by Frank Todaro
The other day at a networking lunch I sat next to a very interesting man who is developing a fascinating idea into a business. I love business ideas and soon after his “elevator pitch” of an introduction, I began to pepper him with questions. Having worked on hundreds of business plans over the years and having listened to many hundreds more entrepreneurs pitch their businesses, I have become a bit jaundiced to the claims of great riches to be made with the needed investment capital. On top of that, I have helped write several successful business plans that raised the money they intended and were the genesis of successful businesses, only to have things not turn out as rosy as we envisioned. So when I hear what sounds like a great business model I want the details —because, after all, that is where the devil is.
Early on in my conversation with Willy Verbrugghe, I was nodding my head and saying “yeah, sure” to myself as he described his venture. But the more he went on and the more he answered my questions, the more intrigued I became. So intrigued, I scheduled a follow up visit to see his lab and hear more about his project. Early alchemists worked mightily to find the chemical formula for turning lead into gold. While Willy may be on a modern day version of that quest, he just may have found a way to turn something nearly worthless into something very valuable.
While Willy is a native of Belgium and still has a bit of an accent to prove it, he became a US citizen a number of years ago. Educated with several Masters Degrees, he has a successful track record as an executive running both public and private companies and producing returns for his investors along the way. He has been married for 35 years and spends part of his busy schedule spoiling his grandchildren. So Willy comes to this enterprise as a seasoned, experienced executive and when he tells a story that at first sounds too good to be true, you can’t help but listen very closely.
Willy and his team of scientists have developed a process for converting rice hulls into silicon. Rice husks turn out to be plentiful and cheap, while silicon in its pure form, is expensive and highly desirable. Nature, in her quest to protect the lowly rice grain, wrapped it in a very hard little shell. To make the shell hard and light she used an abundance of silica from the soil and her process made it very pure. While mankind has been struggling to get rid of rice husks for centuries, Willy and his team discovered a rather simple and inexpensive way to get to the silica and turn it into silicon.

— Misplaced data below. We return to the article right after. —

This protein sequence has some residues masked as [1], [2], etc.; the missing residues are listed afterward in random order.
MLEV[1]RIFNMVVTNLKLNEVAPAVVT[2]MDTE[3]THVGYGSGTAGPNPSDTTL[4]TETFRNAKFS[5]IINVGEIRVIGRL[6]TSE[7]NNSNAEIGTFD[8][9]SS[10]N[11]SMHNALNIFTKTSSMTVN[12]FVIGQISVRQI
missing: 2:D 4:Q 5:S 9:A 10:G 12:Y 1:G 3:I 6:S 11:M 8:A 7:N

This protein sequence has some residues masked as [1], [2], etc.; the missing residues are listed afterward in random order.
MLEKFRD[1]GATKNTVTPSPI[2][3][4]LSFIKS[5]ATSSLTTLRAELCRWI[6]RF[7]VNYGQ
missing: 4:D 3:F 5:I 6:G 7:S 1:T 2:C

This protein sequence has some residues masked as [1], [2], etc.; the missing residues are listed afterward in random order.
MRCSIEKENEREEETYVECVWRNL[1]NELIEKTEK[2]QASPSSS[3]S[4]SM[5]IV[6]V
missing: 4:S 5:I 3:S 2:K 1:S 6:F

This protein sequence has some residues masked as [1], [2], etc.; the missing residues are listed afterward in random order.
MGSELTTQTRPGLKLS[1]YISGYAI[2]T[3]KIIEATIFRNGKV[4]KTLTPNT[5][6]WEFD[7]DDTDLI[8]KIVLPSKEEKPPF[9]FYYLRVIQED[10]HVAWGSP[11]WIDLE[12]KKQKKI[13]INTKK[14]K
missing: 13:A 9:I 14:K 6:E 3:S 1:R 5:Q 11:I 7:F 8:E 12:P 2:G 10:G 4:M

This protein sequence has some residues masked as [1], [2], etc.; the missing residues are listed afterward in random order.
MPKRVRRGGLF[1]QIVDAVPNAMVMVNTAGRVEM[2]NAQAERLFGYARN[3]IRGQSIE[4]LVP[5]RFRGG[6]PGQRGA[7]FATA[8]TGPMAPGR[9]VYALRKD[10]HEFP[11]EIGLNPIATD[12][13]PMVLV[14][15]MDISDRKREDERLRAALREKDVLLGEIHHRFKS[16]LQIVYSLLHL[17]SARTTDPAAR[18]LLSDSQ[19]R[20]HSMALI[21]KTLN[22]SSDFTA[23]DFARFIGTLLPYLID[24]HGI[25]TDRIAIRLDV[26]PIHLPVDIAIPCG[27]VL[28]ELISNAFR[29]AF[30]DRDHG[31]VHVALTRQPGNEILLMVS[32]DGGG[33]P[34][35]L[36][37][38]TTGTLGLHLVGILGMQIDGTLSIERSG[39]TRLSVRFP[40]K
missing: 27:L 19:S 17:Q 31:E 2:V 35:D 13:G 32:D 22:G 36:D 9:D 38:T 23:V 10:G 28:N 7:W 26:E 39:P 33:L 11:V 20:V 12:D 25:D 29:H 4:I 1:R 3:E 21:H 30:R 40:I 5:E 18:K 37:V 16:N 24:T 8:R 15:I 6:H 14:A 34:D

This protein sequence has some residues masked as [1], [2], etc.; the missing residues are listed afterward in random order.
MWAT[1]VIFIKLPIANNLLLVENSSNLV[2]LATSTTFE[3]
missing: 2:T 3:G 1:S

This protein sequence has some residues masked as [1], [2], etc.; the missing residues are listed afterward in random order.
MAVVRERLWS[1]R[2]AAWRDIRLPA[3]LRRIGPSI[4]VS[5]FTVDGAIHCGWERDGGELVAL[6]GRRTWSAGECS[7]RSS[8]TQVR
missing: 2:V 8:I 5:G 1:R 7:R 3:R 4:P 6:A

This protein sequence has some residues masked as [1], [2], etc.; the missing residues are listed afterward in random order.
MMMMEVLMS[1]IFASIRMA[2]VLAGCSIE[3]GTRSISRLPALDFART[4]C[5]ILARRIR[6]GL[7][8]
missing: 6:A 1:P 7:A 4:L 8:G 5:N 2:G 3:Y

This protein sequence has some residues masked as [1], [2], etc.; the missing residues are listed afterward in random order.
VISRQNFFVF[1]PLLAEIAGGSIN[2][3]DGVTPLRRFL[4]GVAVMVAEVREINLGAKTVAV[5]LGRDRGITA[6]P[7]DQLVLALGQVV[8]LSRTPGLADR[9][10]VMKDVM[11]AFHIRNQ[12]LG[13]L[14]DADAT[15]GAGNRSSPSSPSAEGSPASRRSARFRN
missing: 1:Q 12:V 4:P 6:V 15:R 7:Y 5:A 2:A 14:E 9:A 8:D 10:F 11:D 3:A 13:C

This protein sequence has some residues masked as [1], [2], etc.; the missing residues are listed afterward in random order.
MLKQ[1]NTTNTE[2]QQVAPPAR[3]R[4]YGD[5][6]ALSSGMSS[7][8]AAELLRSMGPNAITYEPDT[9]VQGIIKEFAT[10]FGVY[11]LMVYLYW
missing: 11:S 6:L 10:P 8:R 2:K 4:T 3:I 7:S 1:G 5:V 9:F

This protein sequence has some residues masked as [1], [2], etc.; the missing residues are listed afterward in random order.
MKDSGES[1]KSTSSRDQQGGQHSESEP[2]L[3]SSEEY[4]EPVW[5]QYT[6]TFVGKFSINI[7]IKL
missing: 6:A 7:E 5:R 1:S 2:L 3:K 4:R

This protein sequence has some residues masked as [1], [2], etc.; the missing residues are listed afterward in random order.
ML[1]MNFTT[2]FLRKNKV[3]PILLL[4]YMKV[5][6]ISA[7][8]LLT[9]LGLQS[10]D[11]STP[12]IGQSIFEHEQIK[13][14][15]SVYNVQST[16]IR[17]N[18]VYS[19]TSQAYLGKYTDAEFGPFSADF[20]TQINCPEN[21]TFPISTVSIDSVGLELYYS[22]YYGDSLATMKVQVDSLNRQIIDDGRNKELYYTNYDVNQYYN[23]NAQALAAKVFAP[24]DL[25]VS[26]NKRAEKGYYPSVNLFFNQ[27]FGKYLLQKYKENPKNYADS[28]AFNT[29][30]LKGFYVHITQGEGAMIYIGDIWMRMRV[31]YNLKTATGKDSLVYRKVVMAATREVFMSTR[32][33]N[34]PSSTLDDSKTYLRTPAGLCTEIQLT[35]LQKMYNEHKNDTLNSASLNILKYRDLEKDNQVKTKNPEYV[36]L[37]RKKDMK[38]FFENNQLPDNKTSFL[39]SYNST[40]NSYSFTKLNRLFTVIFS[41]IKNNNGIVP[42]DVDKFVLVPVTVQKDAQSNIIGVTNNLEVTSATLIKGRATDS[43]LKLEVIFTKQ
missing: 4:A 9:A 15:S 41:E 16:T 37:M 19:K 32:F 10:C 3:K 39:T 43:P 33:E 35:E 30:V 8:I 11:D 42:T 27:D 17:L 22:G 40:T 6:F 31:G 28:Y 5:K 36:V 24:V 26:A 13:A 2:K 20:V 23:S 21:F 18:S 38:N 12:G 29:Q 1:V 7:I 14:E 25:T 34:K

It turns out that rice husks burn much like wood and can be a great source of steam and electricity. The ash that results is about 95% silica and 5% carbon. Willy and his team separate the silica from the carbon with a relatively low temperature process, recycle the carbon as filtration medium, and are left with very pure silica in a liquid suspension. With some additional refining, they get the silica to precipitate out into a fine power. Depending on the application, it is further refined to improve purity, with the most pure form being used in the microchip manufacturing industry.
Currently, microchip manufacturers get their silica by mining it and then using a very high temperature and expensive process to refine it. Willy’s process can produce material of higher purity for a fraction of the cost of the conventional approach. On top of all of that, Willy’s process captures all of the carbon and recycles it with none going into the atmosphere. Didn’t I say it sounded too good to be true?
The Value Proposition
What this means is that he has a process that creates its own energy from an abundant raw material of little value, is environmentally friendly, and produces a high value end product. In fact, the economics are so good that it makes sense to grow rice for the husk and give away the grain. While no one is suggesting that, it means that husk processing plants can be located near rice producing areas that will dispose of the husks, generate energy for the plant and the surrounding area, and provide food at reasonable prices.
Currently, Willy’s company has a sizable 18,000-ton plant in operation in Arkansas (the nation’s leading producer of rice*) and has proven out his process and gotten his patents approved. He is now looking for investors to expand his operation around the world.
I for one am waiting eagerly to see how his company develops and how his “alchemy” pays off for him and the planet.*Arkansas is the nation’s leading producer of rice, harvesting some 10 billion pounds per year. Arkansas is also the nation’s leading producer of rice hulls, which account for about 20 percent of that weight.